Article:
Ahh I see... That's exactly how I have mine set... it's amazing the differece write-back cache makes.

About the alignment tho... I was talking about the volume itself after creating the RAID. I don't know if this applies to the Intel drives, but I did this with my raid...

http://www.ocztechnologyforum.com/forum/showthread.php?t=53756

Vista has a default allignment of 1024. 128k is more common for RAID'd drives. I've seen guys pick up over 100MB/s by changing it. So instead of

"create partition primary align 64"

like in the walkthrough... you would use...

"create partition primary align 128"

It's worth a shot... it might make a difference :-P

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bchiu replied on Thu, Jul 9 2009 5:06 AM

Awesome review, $7200 wouldn't really justify for any home-use though. I saw a PCI-E add-on card where it has 8 DIMM slot for you to add old memory modules and make it into a cheap fast storage, non-bootable, and it only takes 32GB, MSRP at $499 (without the ram).

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LaMpiR replied on Thu, Jul 9 2009 7:34 AM

Well I had the money, still wouldn't buy it. I would get  Area 1680ix with 4-6x vertex drivers. We be cheaper(ok, only by a grand or two) and it is bootable. This would be excellent if they could make it bootable.

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Dave_HH replied on Thu, Jul 9 2009 9:31 AM

LaMpiR:

Well I had the money, still wouldn't buy it. I would get  Area 1680ix with 4-6x vertex drivers. We be cheaper(ok, only by a grand or two) and it is bootable. This would be excellent if they could make it bootable.

I'm told the ioXtreme (the coming next gen drive) will be bootable and though still around $10/G, will at least come in at around $895 for the 80G drive.  That said, not sure I'd waste 15 - 20G on an OS install just so it could boot faster but I'd load up all the apps and games I could on it for load time and responsiveness.

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Dave_HH replied on Thu, Jul 9 2009 9:45 AM

The problem I have with that is that it's volatile DRAM. I'm not sure how it works but does it have ROM on board to keep whatever image is on it from disappearing when the power goes down?

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acarzt replied on Thu, Jul 9 2009 10:59 AM

I would think, all it would take is to put a PCI-E connection on the ioFusion card purely for booting purposes. Once it's booted and drivers are loaded it would switch to the PCI-E bus. It would be a simple fix.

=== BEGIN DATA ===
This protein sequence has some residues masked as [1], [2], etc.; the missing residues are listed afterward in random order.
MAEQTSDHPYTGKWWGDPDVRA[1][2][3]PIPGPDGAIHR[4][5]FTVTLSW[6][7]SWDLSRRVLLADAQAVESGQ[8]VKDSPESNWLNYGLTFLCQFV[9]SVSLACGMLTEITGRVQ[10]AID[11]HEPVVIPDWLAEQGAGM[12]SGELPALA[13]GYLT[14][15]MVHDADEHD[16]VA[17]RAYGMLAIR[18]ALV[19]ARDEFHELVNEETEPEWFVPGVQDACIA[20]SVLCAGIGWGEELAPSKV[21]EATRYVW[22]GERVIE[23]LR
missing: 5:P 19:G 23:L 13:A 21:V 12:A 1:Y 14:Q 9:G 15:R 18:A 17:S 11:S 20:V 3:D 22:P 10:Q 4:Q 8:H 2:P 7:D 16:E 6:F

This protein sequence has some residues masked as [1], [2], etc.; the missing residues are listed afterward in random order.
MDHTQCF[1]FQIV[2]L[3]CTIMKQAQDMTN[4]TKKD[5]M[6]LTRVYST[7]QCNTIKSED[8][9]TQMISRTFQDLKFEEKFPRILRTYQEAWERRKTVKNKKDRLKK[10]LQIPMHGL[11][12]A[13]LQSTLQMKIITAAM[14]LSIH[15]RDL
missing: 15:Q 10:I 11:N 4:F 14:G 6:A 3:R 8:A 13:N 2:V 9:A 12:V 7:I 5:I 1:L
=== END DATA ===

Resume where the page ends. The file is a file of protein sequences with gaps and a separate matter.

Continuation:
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Dave_HH replied on Thu, Jul 9 2009 11:11 AM

acarzt:

I would think, all it would take is to put a PCI-E connection on the ioFusion card purely for booting purposes. Once it's booted and drivers are loaded it would switch to the PCI-E bus. It would be a simple fix.


 

No this is definitely more of a firmware/BIOS compatibility thing.  A machine can boot off any PCIe target already.   That target just has to broadcast itself as bootable to the system.  Or at least I think that's the way it works, in layman's terms.  Smile

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I am curious why you used X25-M's & not Intel's X25-E. Would you have expected a big different had you done that?

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Dave_HH replied on Fri, Jul 10 2009 6:29 PM

Hi Terence,

Well, it's the simple fact that Intel hasn't been sending many of these drives out to the press unfortunately. Those drives are also crazy expensive, 32GB for $348. Likely write speeds would have improved dramatically, though reads, not as much.

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bchiu replied on Sat, Jul 11 2009 3:47 AM

Hi Dave,

Yes, you are right about that with the DRAM, it will lose all data if power is gone.  Therefore they have a battery pack (it charges everytime you turn on the computer).   The manufacture says the battery pack will able to keep the data in the DRAM for 2-3 years after one full charge.  The good thing is you can make use of your old DIMMs are make it a very fast 32G drives.